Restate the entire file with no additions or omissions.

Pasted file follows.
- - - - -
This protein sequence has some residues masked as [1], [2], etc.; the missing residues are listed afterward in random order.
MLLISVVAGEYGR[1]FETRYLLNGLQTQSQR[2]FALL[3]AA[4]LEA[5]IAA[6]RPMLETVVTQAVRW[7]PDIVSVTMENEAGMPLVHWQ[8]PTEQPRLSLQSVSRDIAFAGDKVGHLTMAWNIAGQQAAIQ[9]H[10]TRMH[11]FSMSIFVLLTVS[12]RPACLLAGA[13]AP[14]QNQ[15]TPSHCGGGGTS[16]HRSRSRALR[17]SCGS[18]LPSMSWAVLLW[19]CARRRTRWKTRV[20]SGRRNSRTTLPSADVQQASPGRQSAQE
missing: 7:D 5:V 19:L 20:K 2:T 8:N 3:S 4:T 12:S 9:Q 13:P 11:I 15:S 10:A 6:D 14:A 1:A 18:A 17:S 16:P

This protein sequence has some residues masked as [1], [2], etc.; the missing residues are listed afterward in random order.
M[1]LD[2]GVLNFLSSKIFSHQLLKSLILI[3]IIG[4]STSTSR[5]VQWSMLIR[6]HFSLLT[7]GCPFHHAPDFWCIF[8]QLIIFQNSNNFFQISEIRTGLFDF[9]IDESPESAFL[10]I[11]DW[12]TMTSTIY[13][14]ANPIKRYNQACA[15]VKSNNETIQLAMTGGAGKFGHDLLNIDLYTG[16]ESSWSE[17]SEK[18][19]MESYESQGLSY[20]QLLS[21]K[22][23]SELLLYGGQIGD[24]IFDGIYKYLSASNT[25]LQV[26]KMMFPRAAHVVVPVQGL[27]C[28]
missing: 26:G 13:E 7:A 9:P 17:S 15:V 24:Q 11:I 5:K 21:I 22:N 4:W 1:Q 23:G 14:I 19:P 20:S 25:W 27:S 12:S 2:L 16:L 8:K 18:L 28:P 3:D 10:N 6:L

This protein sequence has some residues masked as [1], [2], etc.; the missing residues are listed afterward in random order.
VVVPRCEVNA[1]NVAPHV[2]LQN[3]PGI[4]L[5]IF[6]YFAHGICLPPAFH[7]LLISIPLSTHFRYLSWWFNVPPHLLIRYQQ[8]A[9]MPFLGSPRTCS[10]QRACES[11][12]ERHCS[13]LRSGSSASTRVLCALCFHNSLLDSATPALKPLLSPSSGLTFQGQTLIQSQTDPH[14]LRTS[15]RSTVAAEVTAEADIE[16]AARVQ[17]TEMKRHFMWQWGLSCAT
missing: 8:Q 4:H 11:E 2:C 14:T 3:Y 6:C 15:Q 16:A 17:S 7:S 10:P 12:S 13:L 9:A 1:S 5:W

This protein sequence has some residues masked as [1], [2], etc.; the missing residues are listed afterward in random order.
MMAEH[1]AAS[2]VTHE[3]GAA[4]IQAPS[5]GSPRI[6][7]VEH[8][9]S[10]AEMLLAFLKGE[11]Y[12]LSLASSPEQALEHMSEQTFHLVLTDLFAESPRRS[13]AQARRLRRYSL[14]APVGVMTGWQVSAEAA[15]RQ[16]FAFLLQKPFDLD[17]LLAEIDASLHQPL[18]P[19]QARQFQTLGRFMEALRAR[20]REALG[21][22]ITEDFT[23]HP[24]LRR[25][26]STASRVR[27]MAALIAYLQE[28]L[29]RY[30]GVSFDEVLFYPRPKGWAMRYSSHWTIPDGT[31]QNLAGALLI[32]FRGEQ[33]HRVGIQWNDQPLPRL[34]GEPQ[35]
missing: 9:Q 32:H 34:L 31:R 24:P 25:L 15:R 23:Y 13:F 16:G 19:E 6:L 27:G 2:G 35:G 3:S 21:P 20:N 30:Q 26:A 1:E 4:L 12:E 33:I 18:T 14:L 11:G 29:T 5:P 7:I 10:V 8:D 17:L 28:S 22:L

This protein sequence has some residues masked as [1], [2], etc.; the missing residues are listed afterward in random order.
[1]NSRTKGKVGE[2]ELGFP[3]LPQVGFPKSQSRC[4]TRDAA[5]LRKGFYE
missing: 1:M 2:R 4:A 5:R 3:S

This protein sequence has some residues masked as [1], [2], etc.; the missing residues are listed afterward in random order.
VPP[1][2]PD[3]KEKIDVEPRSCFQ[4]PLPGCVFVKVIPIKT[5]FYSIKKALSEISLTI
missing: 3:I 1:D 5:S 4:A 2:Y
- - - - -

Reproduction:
This protein sequence has some residues masked as [1], [2], etc.; the missing residues are listed afterward in random order.
MLLISVVAGEYGR[1]FETRYLLNGLQTQSQR[2]FALL[3]AA[4]LEA[5]IAA[6]RPMLETVVTQAVRW[7]PDIVSVTMENEAGMPLVHWQ[8]PTEQPRLSLQSVSRDIAFAGDKVGHLTMAWNIAGQQAAIQ[9]H[10]TRMH[11]FSMSIFVLLTVS[12]RPACLLAGA[13]AP[14]QNQ[15]TPSHCGGGGTS[16]HRSRSRALR[17]SCGS[18]LPSMSWAVLLW[19]CARRRTRWKTRV[20]SGRRNSRTTLPSADVQQASPGRQSAQE
missing: 7:D 5:V 19:L 20:K 2:T 8:N 3:S 4:T 12:S 9:Q 13:P 11:I 15:S 10:A 6:D 14:A 1:A 18:A 17:S 16:P

This protein sequence has some residues masked as [1], [2], etc.; the missing residues are listed afterward in random order.
M[1]LD[2]GVLNFLSSKIFSHQLLKSLILI[3]IIG[4]STSTSR[5]VQWSMLIR[6]HFSLLT[7]GCPFHHAPDFWCIF[8]QLIIFQNSNNFFQISEIRTGLFDF[9]IDESPESAFL[10]I[11]DW[12]TMTSTIY[13][14]ANPIKRYNQACA[15]VKSNNETIQLAMTGGAGKFGHDLLNIDLYTG[16]ESSWSE[17]SEK[18][19]MESYESQGLSY[20]QLLS[21]K[22][23]SELLLYGGQIGD[24]IFDGIYKYLSASNT[25]LQV[26]KMMFPRAAHVVVPVQGL[27]C[28]
missing: 26:G 13:E 7:A 9:P 17:S 15:V 24:Q 11:I 5:K 21:I 22:N 4:W 1:Q 23:G 14:I 19:P 20:S 25:W 27:S 12:S 2:L 16:L 8:K 18:L 28:P 3:D 10:N 6:L

This protein sequence has some residues masked as [1], [2], etc.; the missing residues are listed afterward in random order.
VVVPRCEVNA[1]NVAPHV[2]LQN[3]PGI[4]L[5]IF[6]YFAHGICLPPAFH[7]LLISIPLSTHFRYLSWWFNVPPHLLIRYQQ[8]A[9]MPFLGSPRTCS[10]QRACES[11][12]ERHCS[13]LRSGSSASTRVLCALCFHNSLLDSATPALKPLLSPSSGLTFQGQTLIQSQTDPH[14]LRTS[15]RSTVAAEVTAEADIE[16]AARVQ[17]TEMKRHFMWQWGLSCAT
missing: 8:Q 4:H 11:E 2:C 14:T 3:Y 6:C 15:Q 16:A 17:S 7:S 10:P 12:S 13:L 9:A 1:S 5:W

This protein sequence has some residues masked as [1], [2], etc.; the missing residues are listed afterward in random order.
MMAEH[1]AAS[2]VTHE[3]GAA[4]IQAPS[5]GSPRI[6][7]VEH[8][9]S[10]AEMLLAFLKGE[11]Y[12]LSLASSPEQALEHMSEQTFHLVLTDLFAESPRRS[13]AQARRLRRYSL[14]APVGVMTGWQVSAEAA[15]RQ[16]FAFLLQKPFDLD[17]LLAEIDASLHQPL[18]P[19]QARQFQTLGRFMEALRAR[20]REALG[21][22]ITEDFT[23]HP[24]LRR[25][26]STASRVR[27]MAALIAYLQE[28]L[29]RY[30]GVSFDEVLFYPRPKGWAMRYSSHWTIPDGT[31]QNLAGALLI[32]FRGEQ[33]HRVGIQWNDQPLPRL[34]GEPQ[35]
missing: 9:Q 32:H 34:L 31:R 24:P 25:L 15:R 23:Y 13:F 16:G 19:E 6:L 27:G 2:G 35:G 3:S 21:P 20:N 30:Q 26:A 1:E 4:L 12:E 33:I 18:T 14:L 11:G 29:T 5:P 7:I 10:V 8:D 17:L 28:S 22:L

This protein sequence has some residues masked as [1], [2], etc.; the missing residues are listed afterward in random order.
[1]NSRTKGKVGE[2]ELGFP[3]LPQVGFPKSQSRC[4]TRDAA[5]LRKGFYE
missing: 1:M 2:R 4:A 5:R 3:S

This protein sequence has some residues masked as [1], [2], etc.; the missing residues are listed afterward in random order.
VPP[1][2]PD[3]KEKIDVEPRSCFQ[4]PLPGCVFVKVIPIKT[5]FYSIKKALSEISLTI
missing: 3:I 1:D 5:S 4:A 2:Y